Massachusetts Minutemen (30-9-0) vs Denver Pioneers (24-11-5)
This season’s best story faces one of the best programs college hockey has to offer.
UMass has authored a magnificent season behind the recently voted Penrose winner, Head Coach Greg Carvel, and a cadre of talented players skating inspiredly and battling for one of college hockey’s downtrodden programs. The Minutemen won their first Hockey East Regular Season crown ever, reached their first Hockey East Semi-Final and NCAA Tournament since 2007, and dominated Harvard and Notre Dame en route to their first Frozen Four in program history.
Leading the class is the Hobey Baker favorite, Cale Makar. The sophomore from Calgary, Alberta, tied for the national lead among defensemen scoring and third nationally with Harvard’s Adam Fox. In addition to his offensive skills, Makar found chances to show his defensive ability, including on a backcheck to stymie the Crimson in the NCAA Tournament.
Makar is the favorite for the Hobey Baker and an admitted favorite part of the season for Carvel, but UMass is no one man band. Mario Ferraro, Ty Farmer, and Marc Del Gaizo fill out a potent blue line that posted the nation’s sixth-best goals against average. All are versatile puck movers and hitters. They join forwards like Jacob Pritchard, Mitchell Chaffee, and John Leonard who led the Minutemen to the nation’s third-best offense and second-best power play. Brett Boeing and Kurt Keats help round out a complete unit and give a physical presence up front.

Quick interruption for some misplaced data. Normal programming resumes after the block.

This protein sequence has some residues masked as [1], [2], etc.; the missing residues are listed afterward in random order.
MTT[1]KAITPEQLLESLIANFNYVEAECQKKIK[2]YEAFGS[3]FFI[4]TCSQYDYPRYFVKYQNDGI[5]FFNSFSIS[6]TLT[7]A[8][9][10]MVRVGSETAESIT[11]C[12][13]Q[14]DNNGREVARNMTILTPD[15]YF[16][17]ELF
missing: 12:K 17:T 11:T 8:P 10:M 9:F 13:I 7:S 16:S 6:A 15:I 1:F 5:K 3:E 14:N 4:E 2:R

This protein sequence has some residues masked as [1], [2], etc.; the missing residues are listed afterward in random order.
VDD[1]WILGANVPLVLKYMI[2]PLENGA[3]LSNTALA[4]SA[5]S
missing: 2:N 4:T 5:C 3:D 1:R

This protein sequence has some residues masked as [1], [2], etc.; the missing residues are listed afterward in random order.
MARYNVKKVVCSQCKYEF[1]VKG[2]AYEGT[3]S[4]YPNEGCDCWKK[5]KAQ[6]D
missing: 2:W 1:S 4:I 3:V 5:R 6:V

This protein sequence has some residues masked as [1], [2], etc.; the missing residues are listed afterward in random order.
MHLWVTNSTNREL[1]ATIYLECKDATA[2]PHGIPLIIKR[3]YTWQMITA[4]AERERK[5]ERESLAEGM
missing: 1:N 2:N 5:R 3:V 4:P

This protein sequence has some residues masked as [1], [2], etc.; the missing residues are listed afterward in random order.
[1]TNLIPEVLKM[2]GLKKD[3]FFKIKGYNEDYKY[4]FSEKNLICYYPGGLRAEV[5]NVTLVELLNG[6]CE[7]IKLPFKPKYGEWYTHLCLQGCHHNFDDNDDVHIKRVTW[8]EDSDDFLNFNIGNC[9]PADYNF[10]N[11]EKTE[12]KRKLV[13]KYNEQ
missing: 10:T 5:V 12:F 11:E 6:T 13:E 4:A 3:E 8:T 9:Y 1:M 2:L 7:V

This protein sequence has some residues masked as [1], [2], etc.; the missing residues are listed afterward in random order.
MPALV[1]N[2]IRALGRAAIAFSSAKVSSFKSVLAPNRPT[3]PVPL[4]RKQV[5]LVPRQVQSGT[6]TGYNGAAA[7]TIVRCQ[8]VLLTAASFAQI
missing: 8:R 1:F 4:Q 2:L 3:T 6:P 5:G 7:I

The only question is who takes the net. Both Matt Murray and Filip Lindberg are quality options. Murray got the majority of the starts in the regular season, winning his first eleven decisions. He faltered against UNH to open the playoffs, and Lindberg has been excellent since taking over, recording three shutouts in four starts.
The Minutemen’s opponent boasts one of the sport’s longest resumes. Denver has eight National Championships including a recent win in 2017. This is the third trip to the Frozen Four in four seasons for the Pioneers. But this is the first without Jim Montgomery leading from the bench. Twenty-nine-year-old rookie Head Coach David Carle performed admirably to lead DU to another NCHC Semi-Final and a pair of shutouts over Ohio State and American International College in the Western Regional.
The anchor for the nation’s seventh-best defensive performance, a statistical tie with UMass, has been the tandem of Devin Cooley and Filip Larsson in net. Cooley took the early year starts. Larsson had the net for the NCAA Regional and has not allowed a goal in 139 minutes of ice time. The two are third and fourth respectively in save percentage nationally.
In front of the net, a young but talented defensive core plays important minutes. Slava Demin, Ian Mitchell, and Griffin Mendel are all underclassmen tasked with stymieing the top gunners on the opposition. They join with championship veterans Michael Davies and Lester Lancaster to form an imposing group.
The forward lines balance the youth and experience nicely as well. Jarid Lukosevicious, the MVP of the 2017 Frozen Four courtesy of his Title Game Hat Trick, led the Pioneers in goal scoring with 19, good for second in the NCHC and top-20 nationally. Liam Finlay and Tyson McLellan are both also veterans with scoring in Finlay’s case and toughness in McLellan’s case. The Pioneers also boast some high skill youth. Calgary Flame draft pick Emilio Petterson led the team in assists and Cole Guttman and Brett Stapley round out the major forward pieces. This unit only posted the nation’s 28th best scoring output and the 48th best power play, but they can score when they need to.
Prediction: Denver has to get the first goal to win and Larsson has to play a dominant game. The special teams battle heavily favors UMass as does a track meet. The Minutemen can also win via defensive domination. For the multitude of paths to victory, I’m picking UMass to play for their first National Championship.